I can think of countless similar moments from my time as a Sunderland fan, but one that stands out in particular to me came in 2014 when a last-minute goalkeeping error set in motion a series of events that led to a League Cup final for the first time in 30 years. While the moment itself was a stroke of luck, it was hardly unearned, but it’s difficult to capture similar circumstances such as those through manga and anime. Special moves alleviate this.
Captain Tsubasa has a unique place in this discussion by not only being a series that captures the passionate nature of soccer, but it’s also a series that made people who weren’t interested in it before fall in love with the game, nudging some to even become soccer players themselves. It inspired a rise in popularity for the sport in a country where it struggled to find a home before. While relying on fantasy, it used these fantastical elements to capture the intensity and passion that made the sport so appealing.
Down to Reality: Putting People, Not Powers, at the Heart of the Story
On the other end of the spectrum, more realistic sports series stick far closer to the rules of the game and rely more heavily on exaggerated personal drama and team rivalries to capture the sport. When I think of such a series, I immediately think about Giant Killing (available in English through Kodansha USA).
Part of the reason Giant Killing is so appealing to me is that it understands the community aspect of soccer better than any other example I could raise. Following the fictional East Tokyo United, this underdog team in Japan’s pro league is seeking to make its way to the top by using unconventional tactics from an unconventional manager and a team with a hunger for victory.
The very first chapter is a brilliant self-contained story that sets out the thesis statement for the rest of Giant Killing to follow. Manager Tatsumi left East Tokyo United earlier in his career and, now retired, he manages an English 5th-division team who are having a run as giant killers in the FA Cup by beating higher-division opponents. This chapter emphasizes the local nature of the team he manages in England, with fans and a team of amateurs working together on a single-minded goal, matching it to the team he’s set to join back in Japan.
Everyone involved in East Tokyo United cares about the team, and that means everyone has a piece of themselves riding on the team’s success. Fans are anxious when they aren’t winning and ownership, all fans themselves, want to do everything they can to make the team a success. Matches in Giant Killing may lack fancy special moves, but they more than compensate for this in heart and character. We watch the players train and overcome, and we see the team themselves reach out to the local community to bring them onto their side to lend their support, all working together for success.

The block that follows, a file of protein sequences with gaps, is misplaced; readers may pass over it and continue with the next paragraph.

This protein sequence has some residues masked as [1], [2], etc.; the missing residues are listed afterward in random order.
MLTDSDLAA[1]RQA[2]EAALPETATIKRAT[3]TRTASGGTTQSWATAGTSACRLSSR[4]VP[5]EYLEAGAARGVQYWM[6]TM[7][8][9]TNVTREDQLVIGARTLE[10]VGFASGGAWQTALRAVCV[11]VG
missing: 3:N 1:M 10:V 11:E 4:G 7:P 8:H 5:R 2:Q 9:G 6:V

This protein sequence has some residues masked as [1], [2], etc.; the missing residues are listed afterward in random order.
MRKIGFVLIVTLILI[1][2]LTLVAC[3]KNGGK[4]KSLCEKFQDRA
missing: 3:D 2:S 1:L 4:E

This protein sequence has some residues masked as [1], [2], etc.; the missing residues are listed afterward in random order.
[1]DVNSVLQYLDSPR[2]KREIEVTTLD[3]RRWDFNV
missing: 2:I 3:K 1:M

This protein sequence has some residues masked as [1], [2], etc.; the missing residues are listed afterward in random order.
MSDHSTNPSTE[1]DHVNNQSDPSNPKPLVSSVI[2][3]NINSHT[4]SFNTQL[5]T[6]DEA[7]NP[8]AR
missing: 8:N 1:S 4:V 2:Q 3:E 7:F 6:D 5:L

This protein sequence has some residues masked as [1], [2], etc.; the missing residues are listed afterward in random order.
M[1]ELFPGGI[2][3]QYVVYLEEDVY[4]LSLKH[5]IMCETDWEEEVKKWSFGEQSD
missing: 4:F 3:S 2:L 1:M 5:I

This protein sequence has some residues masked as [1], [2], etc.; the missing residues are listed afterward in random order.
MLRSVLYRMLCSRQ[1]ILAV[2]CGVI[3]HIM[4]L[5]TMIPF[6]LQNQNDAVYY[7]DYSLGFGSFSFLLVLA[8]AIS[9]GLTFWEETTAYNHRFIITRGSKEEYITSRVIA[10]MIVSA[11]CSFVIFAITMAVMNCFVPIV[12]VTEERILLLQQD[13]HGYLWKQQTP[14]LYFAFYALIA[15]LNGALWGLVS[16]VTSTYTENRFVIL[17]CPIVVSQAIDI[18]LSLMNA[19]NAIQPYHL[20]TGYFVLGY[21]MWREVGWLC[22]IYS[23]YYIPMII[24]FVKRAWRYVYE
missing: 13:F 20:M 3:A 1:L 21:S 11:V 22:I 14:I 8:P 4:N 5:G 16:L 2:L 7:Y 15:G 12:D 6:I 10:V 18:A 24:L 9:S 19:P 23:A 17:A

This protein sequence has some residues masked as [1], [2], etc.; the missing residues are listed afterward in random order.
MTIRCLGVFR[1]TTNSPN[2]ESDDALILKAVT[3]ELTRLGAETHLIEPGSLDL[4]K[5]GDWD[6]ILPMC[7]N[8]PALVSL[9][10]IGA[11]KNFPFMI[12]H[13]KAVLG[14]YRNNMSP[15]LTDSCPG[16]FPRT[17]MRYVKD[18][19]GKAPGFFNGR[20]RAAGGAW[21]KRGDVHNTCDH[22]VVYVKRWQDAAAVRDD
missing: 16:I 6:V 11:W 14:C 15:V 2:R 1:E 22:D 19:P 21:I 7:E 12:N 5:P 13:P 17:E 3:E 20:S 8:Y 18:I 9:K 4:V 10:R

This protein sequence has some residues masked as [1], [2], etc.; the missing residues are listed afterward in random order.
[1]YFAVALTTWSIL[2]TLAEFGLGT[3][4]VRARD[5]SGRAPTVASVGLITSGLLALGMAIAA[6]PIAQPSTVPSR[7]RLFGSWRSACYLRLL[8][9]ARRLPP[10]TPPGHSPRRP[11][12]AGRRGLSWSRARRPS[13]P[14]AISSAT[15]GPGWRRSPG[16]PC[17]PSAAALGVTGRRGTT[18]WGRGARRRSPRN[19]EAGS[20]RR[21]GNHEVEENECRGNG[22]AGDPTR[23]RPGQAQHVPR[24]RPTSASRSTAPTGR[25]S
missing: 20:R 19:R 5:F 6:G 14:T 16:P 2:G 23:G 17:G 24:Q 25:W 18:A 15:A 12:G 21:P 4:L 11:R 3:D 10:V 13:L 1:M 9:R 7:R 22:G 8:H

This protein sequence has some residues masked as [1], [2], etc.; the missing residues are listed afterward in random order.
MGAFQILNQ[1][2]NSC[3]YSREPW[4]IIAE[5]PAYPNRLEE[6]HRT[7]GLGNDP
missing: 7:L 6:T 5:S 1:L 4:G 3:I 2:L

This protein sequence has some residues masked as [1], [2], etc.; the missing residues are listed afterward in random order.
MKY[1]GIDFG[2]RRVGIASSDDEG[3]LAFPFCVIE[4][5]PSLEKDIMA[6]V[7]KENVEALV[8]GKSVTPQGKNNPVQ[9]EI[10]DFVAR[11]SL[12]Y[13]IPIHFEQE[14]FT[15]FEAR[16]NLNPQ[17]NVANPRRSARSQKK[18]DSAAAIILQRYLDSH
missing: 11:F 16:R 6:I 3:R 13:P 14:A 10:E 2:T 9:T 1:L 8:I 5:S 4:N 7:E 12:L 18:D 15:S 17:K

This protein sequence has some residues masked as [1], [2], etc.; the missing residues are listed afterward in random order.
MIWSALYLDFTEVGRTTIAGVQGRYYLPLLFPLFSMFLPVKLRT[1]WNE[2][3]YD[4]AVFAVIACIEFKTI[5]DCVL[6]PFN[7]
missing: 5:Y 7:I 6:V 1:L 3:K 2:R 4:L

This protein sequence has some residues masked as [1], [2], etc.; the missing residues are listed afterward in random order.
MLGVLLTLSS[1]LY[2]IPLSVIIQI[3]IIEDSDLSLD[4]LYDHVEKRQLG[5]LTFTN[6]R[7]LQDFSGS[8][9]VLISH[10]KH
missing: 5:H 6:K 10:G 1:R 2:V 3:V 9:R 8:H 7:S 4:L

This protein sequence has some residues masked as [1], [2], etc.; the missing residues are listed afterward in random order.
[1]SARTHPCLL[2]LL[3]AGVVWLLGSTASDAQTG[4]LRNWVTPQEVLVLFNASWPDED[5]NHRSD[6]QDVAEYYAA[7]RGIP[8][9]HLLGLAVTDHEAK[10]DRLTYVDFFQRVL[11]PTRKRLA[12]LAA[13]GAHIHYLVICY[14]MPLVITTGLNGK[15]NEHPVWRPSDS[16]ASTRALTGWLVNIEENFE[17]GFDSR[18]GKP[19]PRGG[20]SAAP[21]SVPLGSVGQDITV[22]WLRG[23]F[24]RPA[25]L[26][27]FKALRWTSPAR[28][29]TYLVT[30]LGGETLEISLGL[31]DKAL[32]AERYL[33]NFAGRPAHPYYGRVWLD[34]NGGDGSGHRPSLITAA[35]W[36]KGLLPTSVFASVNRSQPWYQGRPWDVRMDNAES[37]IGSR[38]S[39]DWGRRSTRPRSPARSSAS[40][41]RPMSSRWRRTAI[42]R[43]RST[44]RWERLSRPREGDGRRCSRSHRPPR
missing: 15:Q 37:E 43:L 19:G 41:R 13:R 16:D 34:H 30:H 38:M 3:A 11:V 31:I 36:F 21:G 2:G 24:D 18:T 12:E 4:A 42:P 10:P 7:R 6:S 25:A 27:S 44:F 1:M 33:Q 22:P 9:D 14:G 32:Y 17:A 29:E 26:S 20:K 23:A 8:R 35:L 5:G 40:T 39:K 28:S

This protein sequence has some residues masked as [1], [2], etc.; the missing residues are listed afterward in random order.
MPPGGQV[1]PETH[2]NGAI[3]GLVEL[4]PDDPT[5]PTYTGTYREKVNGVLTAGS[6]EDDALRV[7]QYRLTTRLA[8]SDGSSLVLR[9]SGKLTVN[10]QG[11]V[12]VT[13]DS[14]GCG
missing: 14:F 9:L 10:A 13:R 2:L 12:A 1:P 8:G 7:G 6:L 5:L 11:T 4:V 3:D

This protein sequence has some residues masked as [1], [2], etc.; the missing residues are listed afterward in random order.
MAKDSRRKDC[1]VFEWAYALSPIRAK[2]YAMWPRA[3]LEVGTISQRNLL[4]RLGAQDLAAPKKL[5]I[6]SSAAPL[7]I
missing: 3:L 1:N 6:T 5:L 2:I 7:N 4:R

This is what reminds me most of my local team. Unlike many American sports where franchising makes teams and history transferable between regions, every soccer team in England has a connection to their hometown, and this is particularly true of Sunderland. As a region often overlooked when it comes to national politics, many look towards their team as a point of local pride. With higher levels of poverty and an economy that never recovered from Conservative government closures of the mines in the 1980s, soccer is also an escape. Recognizing this, the team invests heavily in the local community, and success for Sunderland energizes the entire region in response.
Whether using crazy special moves or internal monologues and personal rivalries, anime and manga use their characters and world to represent an exaggerated interpretation of the community aspects that make soccer as a sport appealing to so many people. Feats of skill are only part of the equation, and whether through flashy moves or local pride, each series uses strong characters to capture the values of friendship and community that define soccer as a sport.
Soccer is only as good as the people that drive it. Whether it be Captain Tsubasa or Giant Killing, these anime and manga series understand that, and that’s what makes them so great at representing soccer as a sport.